Happy Summer Solstice 2011
Picked up this video from a WONDERFUL thread on Uppity Woman where all the people just like you wrote about their favorite poetry. Reading those poems is a great way to celibate THIS summer solstice! So go there and end up smiling all day. Also see this post on how our organizations have been corrupted by Big Money.
"GREEN: RE: OLIVER.
Get the CD TUKI MUSIC. That song came from that CD and there are others on it just as good."
Got the garden planted - Just in Time! Here are my writings on the Summer Solstice.
But better writing is at Hecate.
In my tradition and my part of the world the harvest is planted by the Summer Solstice which is a celebration of that work completed. Basil and other herbs are up already. August 2 is know as the First Harvest here in Wisconsin because if you actually got things planted in May, the early harvest is Aug. 2 which is also known as First Fruits. Or you can always go to the farmer's market and enjoy the fruits of their labor starting at the Summer Solstice (early sweet corn on the cob) but our farmer's market only had plants for sale last week.
The Second Harvest is at the Autumn Equinox, a cornucopia of bounty - also known as Thanksgiving.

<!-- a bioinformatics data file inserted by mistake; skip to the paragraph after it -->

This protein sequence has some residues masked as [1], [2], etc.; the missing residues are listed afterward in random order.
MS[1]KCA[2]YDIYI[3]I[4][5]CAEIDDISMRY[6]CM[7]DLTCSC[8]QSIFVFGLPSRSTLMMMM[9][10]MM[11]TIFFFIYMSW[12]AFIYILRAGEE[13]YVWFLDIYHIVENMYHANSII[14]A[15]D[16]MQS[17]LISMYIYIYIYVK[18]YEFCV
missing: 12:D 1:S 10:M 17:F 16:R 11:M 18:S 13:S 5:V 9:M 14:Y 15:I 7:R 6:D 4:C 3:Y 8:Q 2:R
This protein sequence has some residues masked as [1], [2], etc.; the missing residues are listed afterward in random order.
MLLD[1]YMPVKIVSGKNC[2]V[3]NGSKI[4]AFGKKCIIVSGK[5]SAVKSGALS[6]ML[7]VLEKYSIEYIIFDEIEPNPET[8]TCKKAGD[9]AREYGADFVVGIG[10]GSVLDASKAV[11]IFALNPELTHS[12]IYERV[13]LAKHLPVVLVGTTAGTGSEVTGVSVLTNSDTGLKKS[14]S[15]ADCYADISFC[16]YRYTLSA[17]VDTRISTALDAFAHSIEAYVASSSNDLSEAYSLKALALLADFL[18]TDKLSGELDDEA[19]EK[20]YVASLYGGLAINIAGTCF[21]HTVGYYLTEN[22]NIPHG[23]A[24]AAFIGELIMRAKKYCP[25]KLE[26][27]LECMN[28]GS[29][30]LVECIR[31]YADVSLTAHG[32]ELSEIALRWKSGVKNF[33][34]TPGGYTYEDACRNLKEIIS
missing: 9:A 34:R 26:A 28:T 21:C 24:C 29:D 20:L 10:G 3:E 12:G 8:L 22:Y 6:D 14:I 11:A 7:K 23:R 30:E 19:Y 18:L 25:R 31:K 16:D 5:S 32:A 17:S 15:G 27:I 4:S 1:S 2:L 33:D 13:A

The Last Harvest is at Hallows Eve. Crazy, wild celebration of this cycle's end. Remembrance of everything that bloomed and died in our life - releasing of all that still haunts us.
OMG KITTEN ALERT HERE!
Uploaded by KurdstanPlanetarium on May 31, 2011
Summer Solstice 21 Jun 2011
The Summer Solstice occurs exactly when the Earth's axial tilt is closest to the sun at its maximum of 23° 26'. Though the Summer Solstice is an instant in time, the term is also colloquially used like Midsummer to refer to the day on which it occurs. Except in the polar regions (where daylight is continuous for half of the year), the day on which the Summer Solstice occurs is the day of the year with the longest period of daylight. Thus the seasonal significance of the Summer Solstice is in the reversal of the gradual shortening of nights and lengthening of days. The summer solstice occurs in June in the Northern Hemisphere, in December in the Southern Hemisphere.
At the Tropic of Cancer (23°26'N) and all points to the north, and at the Tropic of Capricorn (23°26'S) and all points to the south, the sun reaches its highest position in the sky on the day of the Summer Solstice. However, between the Tropic of Cancer and the Tropic of Capricorn, the highest sun position does not occur at the Summer Solstice, since the sun reaches the zenith here and it does so at different times of the year depending on the latitude of the observer. Depending on the shift of the calendar, the Summer Solstice occurs some time between December 21 and December 22 each year in the Southern Hemisphere, and between June 20 and June 21 in the Northern Hemisphere.
Worldwide, interpretation of the event has varied from culture to culture, but most cultures have held a recognition of sign of the fertility, involving holidays, festivals, gatherings, rituals or other celebrations around that time.
The word solstice derives from Latin sol (sun) and sistere (to stand still).
Music: Always with me, Always with you by Joe Satriani